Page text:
Truth: There are many misconceptions that surround the purpose of a PSA (prostate-specific antigen) test. In truth, a PSA test is not an official cancer test, however this does not mean that it’s not beneficial. As a matter of fact, it is considered one of the best ways to test for early-stage prostate cancer. A PSA test measures the levels of prostate-specific antigens which can reveal any issues that are occurring within the gland. This means that a PSA test can detect inflammation, abnormal enlargement (such as benign prostatic hyperplasia), or cancer. Therefore, those who receive a high PSA score should not jump to conclusions since it does not necessarily mean that one has prostate cancer. Additionally, the test does not indicate whether or not there is a tumor, however antigen levels can indicate any abnormalities that might signify the presence of one. For this reason, other screenings are often recommended along with a PSA test for an accurate prostate exam and cancer screening.

Myth 4:
Reducing Sexual Activity Will Reduce My Risks of Prostate Cancer

Truth: It was theorized that high libido in men and frequent ejaculation increased the risks of prostate cancer. However, there is no official evidence to prove this information. This was only hypothesized since the prostate is essential for producing the prostatic fluid to protect the sperm, thus it was believed that the more one ejaculates the more work the prostate must do to ensure the fluid is constantly created, hence possibly imposing a potential cancer risk. As of now, studies have actually shown that men who ejaculate more frequently have lower risks of prostate cancer. In addition, ejaculation in general has not been linked to the cause of prostate cancer.

Myth 5:
Surgery and Radiation are the Best Forms of Treatment

Truth: While these conventional methods of treatment may be beneficial for some, it’s not the best method for everybody. As stated previously, there are 29 different types of prostate tumors. A majority of them are considered prostatic adenocarcinoma, however more rare types may include squamous cell carcinoma, prostate sarcoma, or neuroendocrine tumors. These types all vary in aggression, response to treatment and chances of reoccurrence. With that being said, different tumor cells may not react well to surgery or radiation, and sometimes these treatments may even induce tumor growth. Furthermore, these treatments may not be compatible with one’s immune system if they are already immunocompromised or suffer from other underlying conditions. Some people may need alternative forms of treatment that don’t permanently damage immunity or ruin one’s quality of life.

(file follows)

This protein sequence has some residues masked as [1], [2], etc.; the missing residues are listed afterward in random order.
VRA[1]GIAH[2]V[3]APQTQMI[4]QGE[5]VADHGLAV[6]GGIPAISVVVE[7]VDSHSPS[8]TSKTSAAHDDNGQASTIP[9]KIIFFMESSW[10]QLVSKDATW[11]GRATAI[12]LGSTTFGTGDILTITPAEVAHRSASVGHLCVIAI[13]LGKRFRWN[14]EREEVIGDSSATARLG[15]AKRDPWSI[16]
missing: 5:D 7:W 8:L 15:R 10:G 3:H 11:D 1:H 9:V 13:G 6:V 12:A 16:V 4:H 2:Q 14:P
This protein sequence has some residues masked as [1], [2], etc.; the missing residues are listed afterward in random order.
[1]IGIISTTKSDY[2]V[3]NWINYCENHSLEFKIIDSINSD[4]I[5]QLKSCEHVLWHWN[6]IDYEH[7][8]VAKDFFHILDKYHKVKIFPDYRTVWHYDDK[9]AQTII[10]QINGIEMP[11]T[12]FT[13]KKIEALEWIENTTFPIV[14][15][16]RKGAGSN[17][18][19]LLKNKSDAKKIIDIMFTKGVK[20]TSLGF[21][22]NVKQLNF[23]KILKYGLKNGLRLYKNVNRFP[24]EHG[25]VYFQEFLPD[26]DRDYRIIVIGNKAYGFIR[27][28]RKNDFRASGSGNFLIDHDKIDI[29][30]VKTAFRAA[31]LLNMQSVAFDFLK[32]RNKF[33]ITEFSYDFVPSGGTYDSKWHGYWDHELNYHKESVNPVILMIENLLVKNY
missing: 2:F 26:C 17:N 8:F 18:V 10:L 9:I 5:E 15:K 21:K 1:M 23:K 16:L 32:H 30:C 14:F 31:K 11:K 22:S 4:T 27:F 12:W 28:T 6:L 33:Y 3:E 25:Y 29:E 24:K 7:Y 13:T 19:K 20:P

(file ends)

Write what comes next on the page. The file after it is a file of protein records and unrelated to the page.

Have You Been Diagnosed With Prostate Cancer?

Receiving any type of cancer diagnosis can be a tough pill to swallow, however treatment for the condition doesn’t have to be as intimidating as it seems. At LifeWorks Wellness Center, we believe that the more people understand their conditions, the more relief they will feel while seeking treatment. When people have more knowledge on their health, it reduces the anxiety that they feel moving forward with the treatment process. For those seeking alternative forms of prostate cancer treatment, LifeWorks Wellness Center has 23 years of experience in treating cancer patients using natural remedies. Prior to receiving a cancer treatment program, patients must consult with a LifeWorks cancer specialist to discuss diagnosis information, medical background and previous/current medications in order to determine the best treatment plan for the patient.

If you or a loved one has recently been diagnosed with prostate cancer and are interested in alternative treatment methods, please schedule an appointment at 727-466-6789.